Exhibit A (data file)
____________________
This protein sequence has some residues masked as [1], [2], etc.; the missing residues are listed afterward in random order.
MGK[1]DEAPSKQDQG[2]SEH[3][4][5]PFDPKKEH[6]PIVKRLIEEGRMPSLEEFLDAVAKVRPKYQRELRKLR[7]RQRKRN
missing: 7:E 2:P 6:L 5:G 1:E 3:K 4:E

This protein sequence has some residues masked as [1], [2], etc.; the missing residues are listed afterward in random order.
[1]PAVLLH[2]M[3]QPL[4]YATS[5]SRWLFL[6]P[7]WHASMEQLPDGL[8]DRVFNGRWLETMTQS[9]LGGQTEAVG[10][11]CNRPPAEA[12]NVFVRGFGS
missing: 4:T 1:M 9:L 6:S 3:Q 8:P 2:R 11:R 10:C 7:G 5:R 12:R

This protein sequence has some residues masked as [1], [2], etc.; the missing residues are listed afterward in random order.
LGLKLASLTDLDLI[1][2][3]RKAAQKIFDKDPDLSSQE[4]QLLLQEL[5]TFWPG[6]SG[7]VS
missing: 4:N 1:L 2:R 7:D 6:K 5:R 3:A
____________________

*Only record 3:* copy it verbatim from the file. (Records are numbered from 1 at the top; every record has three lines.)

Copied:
This protein sequence has some residues masked as [1], [2], etc.; the missing residues are listed afterward in random order.
LGLKLASLTDLDLI[1][2][3]RKAAQKIFDKDPDLSSQE[4]QLLLQEL[5]TFWPG[6]SG[7]VS
missing: 4:N 1:L 2:R 7:D 6:K 5:R 3:A